Based in Artesia, New Mexico, Rance Miles guides Quality Milk Sales as chief financial officer and chief operating officer. Active in his community, he supports a number of nonprofit organizations that seek to provide youth alternatives to drugs and gangs. Rance Miles is also involved with Court Appointed Special Advocates (CASA), which advocates for neglected foster children as they await placement with families.
CASA’s volunteer advocates provide judges with details necessary to ensure that the rights of each child are respected while they are in foster care. Children who are paired with CASA volunteers are significantly more likely to find an adoptive family and half as likely to reenter the foster care system.
One of CASA’s success stories featured on its website is that of Dashun Jackson, who endured years of abuse from his mother and her boyfriend, and from age 13 alternated between an aunt’s house and a children’s emergency shelter. A CASA volunteer changed all this by giving Dashun the knowledge and confidence to speak up for himself and communicate his needs. He was successfully placed in a foster home and ultimately decided to give back by working as program manager with an organization that mentors youth.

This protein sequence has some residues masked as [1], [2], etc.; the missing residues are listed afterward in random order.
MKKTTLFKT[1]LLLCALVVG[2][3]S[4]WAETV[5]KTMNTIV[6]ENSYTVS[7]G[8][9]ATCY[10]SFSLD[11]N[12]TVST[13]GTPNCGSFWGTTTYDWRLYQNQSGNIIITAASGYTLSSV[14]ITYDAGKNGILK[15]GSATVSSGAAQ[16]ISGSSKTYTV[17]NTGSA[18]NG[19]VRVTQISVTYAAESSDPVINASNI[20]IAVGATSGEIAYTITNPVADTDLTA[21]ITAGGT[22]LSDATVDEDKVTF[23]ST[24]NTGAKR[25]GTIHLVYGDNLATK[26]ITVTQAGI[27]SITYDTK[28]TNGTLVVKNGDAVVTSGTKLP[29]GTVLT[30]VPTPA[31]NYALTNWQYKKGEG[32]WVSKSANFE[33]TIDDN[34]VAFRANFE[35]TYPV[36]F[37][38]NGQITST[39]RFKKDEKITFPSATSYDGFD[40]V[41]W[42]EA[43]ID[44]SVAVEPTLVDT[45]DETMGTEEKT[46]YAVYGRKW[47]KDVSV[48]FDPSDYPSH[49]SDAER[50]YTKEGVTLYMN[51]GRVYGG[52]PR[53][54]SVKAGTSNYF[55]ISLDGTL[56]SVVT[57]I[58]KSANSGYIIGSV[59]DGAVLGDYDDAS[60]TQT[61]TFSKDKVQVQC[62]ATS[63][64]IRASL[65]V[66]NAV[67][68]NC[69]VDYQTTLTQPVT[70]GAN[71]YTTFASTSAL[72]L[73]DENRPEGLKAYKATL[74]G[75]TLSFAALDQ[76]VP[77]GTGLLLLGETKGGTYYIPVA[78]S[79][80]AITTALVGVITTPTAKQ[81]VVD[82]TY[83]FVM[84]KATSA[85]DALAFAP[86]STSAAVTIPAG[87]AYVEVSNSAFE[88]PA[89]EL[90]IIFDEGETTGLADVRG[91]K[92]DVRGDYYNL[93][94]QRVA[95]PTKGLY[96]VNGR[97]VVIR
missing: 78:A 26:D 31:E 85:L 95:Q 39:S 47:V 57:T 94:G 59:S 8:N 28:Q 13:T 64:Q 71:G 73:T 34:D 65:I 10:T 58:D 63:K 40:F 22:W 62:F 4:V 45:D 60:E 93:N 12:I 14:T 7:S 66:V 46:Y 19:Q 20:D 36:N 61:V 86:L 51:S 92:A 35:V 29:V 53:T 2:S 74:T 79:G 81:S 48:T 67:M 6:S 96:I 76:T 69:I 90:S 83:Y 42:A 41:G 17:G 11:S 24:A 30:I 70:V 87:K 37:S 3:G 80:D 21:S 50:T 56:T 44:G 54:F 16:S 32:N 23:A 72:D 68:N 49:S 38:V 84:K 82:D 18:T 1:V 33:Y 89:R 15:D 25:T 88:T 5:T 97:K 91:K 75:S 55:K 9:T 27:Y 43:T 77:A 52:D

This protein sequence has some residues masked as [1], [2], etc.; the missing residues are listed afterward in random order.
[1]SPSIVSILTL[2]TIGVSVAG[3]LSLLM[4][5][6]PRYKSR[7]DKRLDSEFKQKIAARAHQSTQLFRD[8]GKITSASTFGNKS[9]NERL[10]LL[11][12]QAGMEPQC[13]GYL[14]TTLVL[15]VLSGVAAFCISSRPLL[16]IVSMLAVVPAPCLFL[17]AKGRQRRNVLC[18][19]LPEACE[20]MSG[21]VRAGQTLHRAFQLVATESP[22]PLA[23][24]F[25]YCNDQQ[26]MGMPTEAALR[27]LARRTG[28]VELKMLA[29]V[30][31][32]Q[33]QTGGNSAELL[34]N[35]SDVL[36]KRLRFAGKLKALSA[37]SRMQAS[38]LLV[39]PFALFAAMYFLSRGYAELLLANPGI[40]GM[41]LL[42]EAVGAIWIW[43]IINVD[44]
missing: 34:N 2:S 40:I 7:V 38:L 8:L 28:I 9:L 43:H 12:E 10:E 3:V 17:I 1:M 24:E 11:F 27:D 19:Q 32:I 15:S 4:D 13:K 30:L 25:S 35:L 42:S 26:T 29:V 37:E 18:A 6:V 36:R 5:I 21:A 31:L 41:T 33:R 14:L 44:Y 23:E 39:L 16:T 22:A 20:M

Rance Miles has worked as chief operating officer and chief financial officer at Quality Milk Sales in Artesia, New Mexico, since 1997. During his free time Rance Miles enjoys reading books and watching films based on historical figures and events.
For individuals interested in American and world history, movies can provide a unique opportunity to see into the lives and environments of some of history’s most notable figures. Unfortunately, movies often place added value on entertainment at the expense of historical accuracy. Sometimes historical films invent characters in order to tell a story, such as Russell Crowe’s character Maximus in Gladiator. The film’s historical figures were tampered with as well, including Emperor Commodus. In the film, Commodus is portrayed as an antagonist for Maximus, when historical records portray him as a fairly well-regarded ruler. The movie also condenses the reign of Commodus to no more than two years, when his actual rule lasted about 13.